The Karma Drone has been GoPro’s soap opera. It’s been a rollercoaster of excitement and disappointment, all of which started with vague sightings and rumors leading up its grand arrival – and the long-awaited drone was then recalled a few months later, when a fatal battery flaw began causing drones to lose power mid-flight and fall from the sky.
GoPro has now addressed the Karma Drone’s battery woes and put it back on sale. But, the question is, has the world of drones moved on in its absence, and is there still room for the Karma?
Price and availability
Drones aren’t cheap, but the GoPro Karma comes in at a surprisingly reasonable $1,099 (£999, AU$1,649) price considering everything that’s included in the package.
That price puts it just slightly above the $999 (£1,099, AU$1,699) DJI Mavic Pro and $799 (£829, AU$1,899) Yuneec Q500 4K Typhoon; but, as the line goes, the Karma is so much more than a drone. The GoPro package offers more versatility, with a removable GoPro Hero5 camera that you can use separately or attach to a handheld gimbal.
There are also plenty of barebones options to purchase only what you need. The Karma Drone is especially tantalizing for GoPro Hero 5 owners, as the rest of the package costs $799 (£719, AU$1,195) without the bundled camera.
There are even more slimmed-down options. There’s a drone-only kit for $599 (about £470, AU$790), while $399 (about £320, AU$530) nets you just the quadcopter without a gimbal or even the included controller.
Users can also purchase the Karma Grip on its own for $299 (£289, AU$499), while for those who are curious the GoPro Hero 5 costs $399 (£399, AU$549).
At the time of writing, GoPro has only announced that the Karma Drone is back on sale in the US. However, we expect availability at its original pricing (as we’ve listed) should be returning to other territories including the UK and Australia.
The Karma Drone led the charge for compact quads when it debuted last September. Measuring 14.4 x 8.8 x 3.5 inches (36.5 x 22.4 x 9cm) when all folded up, it’s dramatically smaller than the DJI Phantoms that have dominated the consumer airspace for years.
However, this is exactly where DJI came in to steal the Karma’s thunder with the water bottle-sized Mavic Pro, which was announced a week after GoPro’s quad.
Despite it not being the smallest drone in the world, the way you can stash the Karma into a regular backpack is admirable. This is all thanks to a folding design that sees the both sets of arms flipping forward, while the landing gear closes flat against the drone’s underside.
The Karma Drone is also unique in that the camera sits on its nose, whereas most quads have the camera hanging underneath their fuselages. Seating the camera up front enables a greater range of upward movement. Another benefit is that the rotors and the drone’s chassis are rarely captured on video.
Unlike other drones, the camera and even the stabilizing gimbal aren’t permanently attached to the Karma Drone. You can pull out both the camera and gimbal after giving the front collar lock a quick twist, and attach it to the included Karma Grip for stabilized handheld video.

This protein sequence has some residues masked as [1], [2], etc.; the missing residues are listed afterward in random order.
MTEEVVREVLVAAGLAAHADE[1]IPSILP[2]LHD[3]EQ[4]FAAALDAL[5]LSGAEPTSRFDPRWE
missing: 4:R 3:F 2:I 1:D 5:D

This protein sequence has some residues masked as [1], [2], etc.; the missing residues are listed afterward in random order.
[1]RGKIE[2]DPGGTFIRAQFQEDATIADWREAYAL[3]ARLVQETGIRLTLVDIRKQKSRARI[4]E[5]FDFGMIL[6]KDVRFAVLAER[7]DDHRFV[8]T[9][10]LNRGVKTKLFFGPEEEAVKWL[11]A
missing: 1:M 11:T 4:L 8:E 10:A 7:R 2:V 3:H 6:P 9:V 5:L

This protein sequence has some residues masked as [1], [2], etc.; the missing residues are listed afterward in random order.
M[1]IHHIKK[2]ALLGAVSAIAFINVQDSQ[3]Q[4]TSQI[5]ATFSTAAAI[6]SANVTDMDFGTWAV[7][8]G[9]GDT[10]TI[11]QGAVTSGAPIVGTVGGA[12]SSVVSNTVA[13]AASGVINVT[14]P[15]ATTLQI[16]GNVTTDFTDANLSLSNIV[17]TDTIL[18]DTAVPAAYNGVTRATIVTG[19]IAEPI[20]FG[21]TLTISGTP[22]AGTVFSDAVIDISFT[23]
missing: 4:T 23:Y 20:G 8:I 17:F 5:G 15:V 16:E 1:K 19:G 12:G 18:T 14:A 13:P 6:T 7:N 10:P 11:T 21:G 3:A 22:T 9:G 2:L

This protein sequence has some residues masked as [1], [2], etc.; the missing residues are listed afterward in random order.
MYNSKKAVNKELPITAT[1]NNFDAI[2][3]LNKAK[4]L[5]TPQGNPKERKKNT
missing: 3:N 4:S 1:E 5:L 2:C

Alternatively, the camera is held in place by a simple clamp that you push to open. Once it’s removed you’ll have a standard GoPro Hero 5 camera that you can use for your earthbound action shots.
Last but not least, the included controller also makes the Karma Drone stand out. It comes with an integrated 5-inch touchscreen, along with all the usual flight controls, and folds up into a portable package just like the drone itself.
Build and handling
Although the Karma Drone’s main body is made primarily of a lightweight plastic, it feels tougher and sturdier than most quads. During our month with the drone, it survived several scuffs along the ground and hard landings unscathed.
In the event of a real crash, it’s easy enough to replace parts. You can take out the metal limbs with a single screwdriver; meanwhile, the gimbal assembly also makes replacing the camera and its stabilizer a simple process.
Unfortunately, the Karma Drone isn’t as sturdy when it’s in the air. Without any ultrasonic sensors or external cameras, it doesn’t hover in place as steadily as other drones. You also won’t find any of the intelligent collision-detection or “follow me” features that have almost become standard on quadcopters from DJI and Yuneec.
The Karma Drone also only comes with four autonomous modes, including “Orbit” if you want it to fly around you, and “Dronie”, which takes a selfie and then zooms way out to show where you are. “Reveal” and “Cable Cam” are the two other modes you can use to send the drone on a set flight path.
Even with these special modes, though, you have to manually fly the drone to spots and set the flight path, which rather undermines their autonomy.
We also ran into an issue with the camera leveling itself at off-kilter angles and leaving us with a tilted horizon line. Sometimes turning off the drone and finding level ground would fix the issue, but in a few instances we had to drop everything and recalibrate the gimbal.
So, the Karma Drone may not be the smartest drone around, but at least it is super simple to fly. It’s quick to respond, and moved predictably by our commands. Although we hadn’t flown a drone for any decent stretch of time before, within a week we felt like we’d become seasoned aviators.